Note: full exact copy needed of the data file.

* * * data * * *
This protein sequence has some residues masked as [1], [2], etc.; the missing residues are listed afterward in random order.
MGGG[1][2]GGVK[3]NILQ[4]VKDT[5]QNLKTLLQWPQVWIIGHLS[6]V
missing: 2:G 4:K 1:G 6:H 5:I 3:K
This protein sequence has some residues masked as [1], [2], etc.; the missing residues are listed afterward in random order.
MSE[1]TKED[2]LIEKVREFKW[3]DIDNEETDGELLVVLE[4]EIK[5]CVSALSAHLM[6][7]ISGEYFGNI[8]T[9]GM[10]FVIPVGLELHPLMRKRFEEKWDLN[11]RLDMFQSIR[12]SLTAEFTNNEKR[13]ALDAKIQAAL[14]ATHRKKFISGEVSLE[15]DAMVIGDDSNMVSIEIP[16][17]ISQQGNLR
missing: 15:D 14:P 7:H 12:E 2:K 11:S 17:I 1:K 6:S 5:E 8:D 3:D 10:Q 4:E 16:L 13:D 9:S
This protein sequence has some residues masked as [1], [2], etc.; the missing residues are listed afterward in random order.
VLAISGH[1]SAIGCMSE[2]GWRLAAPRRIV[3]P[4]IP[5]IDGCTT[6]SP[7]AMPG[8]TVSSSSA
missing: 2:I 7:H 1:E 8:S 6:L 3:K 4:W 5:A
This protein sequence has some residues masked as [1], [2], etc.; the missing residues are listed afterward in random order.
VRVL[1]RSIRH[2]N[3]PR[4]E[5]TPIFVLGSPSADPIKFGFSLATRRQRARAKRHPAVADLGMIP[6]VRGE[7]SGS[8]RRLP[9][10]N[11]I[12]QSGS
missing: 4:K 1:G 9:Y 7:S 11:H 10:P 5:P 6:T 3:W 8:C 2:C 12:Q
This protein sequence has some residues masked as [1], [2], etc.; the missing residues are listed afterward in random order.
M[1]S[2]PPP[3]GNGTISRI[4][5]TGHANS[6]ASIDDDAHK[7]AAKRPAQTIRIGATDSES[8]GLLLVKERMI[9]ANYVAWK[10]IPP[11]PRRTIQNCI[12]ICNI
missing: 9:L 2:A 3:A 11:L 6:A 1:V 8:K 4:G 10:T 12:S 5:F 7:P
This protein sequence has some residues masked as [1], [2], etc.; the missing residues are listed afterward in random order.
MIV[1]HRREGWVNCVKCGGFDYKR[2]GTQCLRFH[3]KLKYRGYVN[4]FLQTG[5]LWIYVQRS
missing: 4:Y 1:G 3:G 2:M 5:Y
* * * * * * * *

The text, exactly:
This protein sequence has some residues masked as [1], [2], etc.; the missing residues are listed afterward in random order.
MGGG[1][2]GGVK[3]NILQ[4]VKDT[5]QNLKTLLQWPQVWIIGHLS[6]V
missing: 2:G 4:K 1:G 6:H 5:I 3:K
This protein sequence has some residues masked as [1], [2], etc.; the missing residues are listed afterward in random order.
MSE[1]TKED[2]LIEKVREFKW[3]DIDNEETDGELLVVLE[4]EIK[5]CVSALSAHLM[6][7]ISGEYFGNI[8]T[9]GM[10]FVIPVGLELHPLMRKRFEEKWDLN[11]RLDMFQSIR[12]SLTAEFTNNEKR[13]ALDAKIQAAL[14]ATHRKKFISGEVSLE[15]DAMVIGDDSNMVSIEIP[16][17]ISQQGNLR
missing: 15:D 14:P 7:H 12:E 2:K 11:S 17:I 1:K 6:S 5:E 8:D 3:D 10:Q 4:E 16:L 13:D 9:S
This protein sequence has some residues masked as [1], [2], etc.; the missing residues are listed afterward in random order.
VLAISGH[1]SAIGCMSE[2]GWRLAAPRRIV[3]P[4]IP[5]IDGCTT[6]SP[7]AMPG[8]TVSSSSA
missing: 2:I 7:H 1:E 8:S 6:L 3:K 4:W 5:A
This protein sequence has some residues masked as [1], [2], etc.; the missing residues are listed afterward in random order.
VRVL[1]RSIRH[2]N[3]PR[4]E[5]TPIFVLGSPSADPIKFGFSLATRRQRARAKRHPAVADLGMIP[6]VRGE[7]SGS[8]RRLP[9][10]N[11]I[12]QSGS
missing: 4:K 1:G 9:Y 7:S 11:H 10:P 5:P 6:T 3:W 8:C 2:C 12:Q
This protein sequence has some residues masked as [1], [2], etc.; the missing residues are listed afterward in random order.
M[1]S[2]PPP[3]GNGTISRI[4][5]TGHANS[6]ASIDDDAHK[7]AAKRPAQTIRIGATDSES[8]GLLLVKERMI[9]ANYVAWK[10]IPP[11]PRRTIQNCI[12]ICNI
missing: 9:L 2:A 3:A 11:L 6:A 1:V 8:K 4:G 10:T 12:S 5:F 7:P
This protein sequence has some residues masked as [1], [2], etc.; the missing residues are listed afterward in random order.
MIV[1]HRREGWVNCVKCGGFDYKR[2]GTQCLRFH[3]KLKYRGYVN[4]FLQTG[5]LWIYVQRS
missing: 4:Y 1:G 3:G 2:M 5:Y